8. #8
    Quote Originally Posted by pinkfoot1 View Post
    Yes, I appreciate this but I am curious to know if Lapua made the 7.62 x 51 with heavier brass as is normal for military brass or was it just the continental way of specifying the round before possibly changing it to .308Win as a name change without physical change.
    Never found miltary brass to be heavier than commercial, in fact goes against the logistics idea behind the idea of the 556 and 762.
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  9. #9
    Quote Originally Posted by Laurie View Post
    There was some Lapua 7.62X51 headstamp once-fired brass around in the 1980s from one of these companies who bought 308 cases from police forces, rifle clubs, the NRA and suchlike for resale when Boxer primed 308 was much less common than now and more avidly sought after by handloaders. I've a feeling they may have been FMJ military spec bought by the NRA. IIRC they didn't have the Nato compliant spec mark on the case-head (cross enclosed by a circle) in which case they hadn't been manufactured for military orders. The brass was almost certainly identical to 308 Win markings aside, but having been marked as 7.62X51mm it would have been originally loaded to CIP 7.62 specifications to a slightly lower Maximum Average Pressure than commercial 308 Win allows and it may also have had the 7.62's typically undersize bullets loaded, 0.3073-0.3077" instead of 0.3080" or slightly above.

    The two designations were almost interchangeable back then, but a distinction has since arisen in that 7.62X51mm is now classified as a miltary cartridge and .308 Winchester as a civilian sporting or law enforcement number. As IATA members refuse to carry military weapons and ammunition, they'll reject any cartridges marked as 5.56mm or 7.62mm on flights now. International shooting sports regulatory bodies used to use the dual designations in their rules documents, but some years ago, 5.56 and 7.62 were deleted leaving .223 Remington and .308 Winchester.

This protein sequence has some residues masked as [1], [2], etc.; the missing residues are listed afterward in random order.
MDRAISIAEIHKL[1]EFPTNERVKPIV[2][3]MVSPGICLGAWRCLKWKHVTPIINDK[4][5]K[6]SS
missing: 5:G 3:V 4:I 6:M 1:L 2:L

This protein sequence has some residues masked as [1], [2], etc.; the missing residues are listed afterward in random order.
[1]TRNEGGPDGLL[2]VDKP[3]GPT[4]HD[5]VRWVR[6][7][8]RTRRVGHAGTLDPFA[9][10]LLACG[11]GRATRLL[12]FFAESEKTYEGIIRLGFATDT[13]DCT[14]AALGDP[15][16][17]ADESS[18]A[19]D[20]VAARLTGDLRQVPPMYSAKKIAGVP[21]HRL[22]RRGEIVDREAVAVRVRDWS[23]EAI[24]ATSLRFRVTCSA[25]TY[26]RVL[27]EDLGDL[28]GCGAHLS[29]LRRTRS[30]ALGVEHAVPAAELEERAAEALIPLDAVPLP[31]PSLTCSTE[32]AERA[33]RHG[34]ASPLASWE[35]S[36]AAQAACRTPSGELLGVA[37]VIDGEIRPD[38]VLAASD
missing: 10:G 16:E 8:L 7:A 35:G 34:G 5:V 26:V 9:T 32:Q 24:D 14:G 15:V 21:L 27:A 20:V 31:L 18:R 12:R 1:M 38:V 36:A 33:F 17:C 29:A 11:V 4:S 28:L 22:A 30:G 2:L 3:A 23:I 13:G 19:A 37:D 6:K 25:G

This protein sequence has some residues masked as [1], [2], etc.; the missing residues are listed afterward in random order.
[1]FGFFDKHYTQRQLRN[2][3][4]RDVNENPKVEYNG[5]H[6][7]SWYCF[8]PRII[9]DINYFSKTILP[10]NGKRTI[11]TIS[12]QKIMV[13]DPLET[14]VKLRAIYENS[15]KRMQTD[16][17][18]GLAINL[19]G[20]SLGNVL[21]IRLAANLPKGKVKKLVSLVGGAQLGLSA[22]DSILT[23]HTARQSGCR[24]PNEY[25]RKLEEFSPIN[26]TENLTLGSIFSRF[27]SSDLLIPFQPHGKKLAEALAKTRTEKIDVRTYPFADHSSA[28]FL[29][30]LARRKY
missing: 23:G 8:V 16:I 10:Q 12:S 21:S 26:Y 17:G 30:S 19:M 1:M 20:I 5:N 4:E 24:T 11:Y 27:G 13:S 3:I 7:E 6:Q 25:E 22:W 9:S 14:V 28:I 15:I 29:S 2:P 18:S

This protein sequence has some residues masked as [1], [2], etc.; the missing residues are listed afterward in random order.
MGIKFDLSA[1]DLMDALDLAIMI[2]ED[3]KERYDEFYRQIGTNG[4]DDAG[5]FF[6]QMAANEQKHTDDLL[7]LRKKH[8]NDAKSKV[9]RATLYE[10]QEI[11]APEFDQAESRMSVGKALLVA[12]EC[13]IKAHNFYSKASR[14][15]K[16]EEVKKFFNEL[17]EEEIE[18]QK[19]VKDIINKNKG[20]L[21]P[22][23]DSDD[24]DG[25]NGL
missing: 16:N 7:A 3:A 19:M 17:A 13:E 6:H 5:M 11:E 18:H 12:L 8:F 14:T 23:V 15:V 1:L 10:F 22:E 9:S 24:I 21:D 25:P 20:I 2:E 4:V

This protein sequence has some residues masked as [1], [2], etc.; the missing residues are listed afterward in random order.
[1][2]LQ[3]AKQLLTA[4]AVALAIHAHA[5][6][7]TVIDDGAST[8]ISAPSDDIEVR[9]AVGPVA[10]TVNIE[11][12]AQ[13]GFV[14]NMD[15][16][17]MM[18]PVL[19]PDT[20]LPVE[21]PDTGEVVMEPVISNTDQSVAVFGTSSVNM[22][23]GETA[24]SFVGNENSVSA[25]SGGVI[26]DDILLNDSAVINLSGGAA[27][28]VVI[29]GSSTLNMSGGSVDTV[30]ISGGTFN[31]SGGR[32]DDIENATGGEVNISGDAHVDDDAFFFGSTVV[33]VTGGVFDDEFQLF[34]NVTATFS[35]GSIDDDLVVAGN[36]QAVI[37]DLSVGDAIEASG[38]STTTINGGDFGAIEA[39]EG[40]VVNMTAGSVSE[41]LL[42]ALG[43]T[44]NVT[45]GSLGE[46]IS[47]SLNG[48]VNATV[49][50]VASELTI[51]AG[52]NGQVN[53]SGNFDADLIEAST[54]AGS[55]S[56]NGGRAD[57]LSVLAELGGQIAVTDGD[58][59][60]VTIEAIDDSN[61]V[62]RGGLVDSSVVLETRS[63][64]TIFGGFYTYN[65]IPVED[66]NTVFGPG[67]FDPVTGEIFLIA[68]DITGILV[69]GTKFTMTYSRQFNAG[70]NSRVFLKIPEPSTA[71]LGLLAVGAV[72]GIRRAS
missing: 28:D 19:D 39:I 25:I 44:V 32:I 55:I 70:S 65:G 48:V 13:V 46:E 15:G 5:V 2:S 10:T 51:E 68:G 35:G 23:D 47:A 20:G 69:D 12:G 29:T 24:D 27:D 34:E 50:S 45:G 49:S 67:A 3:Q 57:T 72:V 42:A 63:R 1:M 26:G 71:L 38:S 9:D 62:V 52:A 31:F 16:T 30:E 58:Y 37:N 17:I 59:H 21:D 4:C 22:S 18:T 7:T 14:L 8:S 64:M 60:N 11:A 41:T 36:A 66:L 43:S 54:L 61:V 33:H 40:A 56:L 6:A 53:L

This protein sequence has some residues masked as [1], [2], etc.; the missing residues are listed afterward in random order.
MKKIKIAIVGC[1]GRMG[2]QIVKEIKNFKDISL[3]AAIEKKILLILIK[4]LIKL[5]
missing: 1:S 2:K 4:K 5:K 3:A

Many thanks Laurie.

  10. #10
    Quote Originally Posted by Laurie View Post
    The two designations were almost interchangeable back then, but a distinction has since arisen in that 7.62X51mm is now classified as a miltary cartridge and .308 Winchester as a civilian sporting or law enforcement number. As IATA members refuse to carry military weapons and ammunition, they'll reject any cartridges marked as 5.56mm or 7.62mm on flights now. International shooting sports regulatory bodies used to use the dual designations in their rules documents, but some years ago, 5.56 and 7.62 were deleted leaving .223 Remington and .308 Winchester.
    All interesting stuff, Laurie. I bought some Sellier & Bellot bulk packs of .223 recently. The boxes are marked .223 Rem but the brass is headstamped 5.56x45. This is the second batch of bulkpack S&B .223 that I've bought. The previous lot were headstamped .223 Rem

    I've also got some GGG 7.62x51 which I bought from the NRA last September. The boxes are marked 7.62x51 NATO BALL and bear the NATO conformance mark and the black spot (denoting inert ball). The brass is headstamped GGG 14 7,62 and the NATO conformance mark. But the brass is Boxer primed so could be reloaded (once the primer crimp is removed) if one wanted.

    -JMS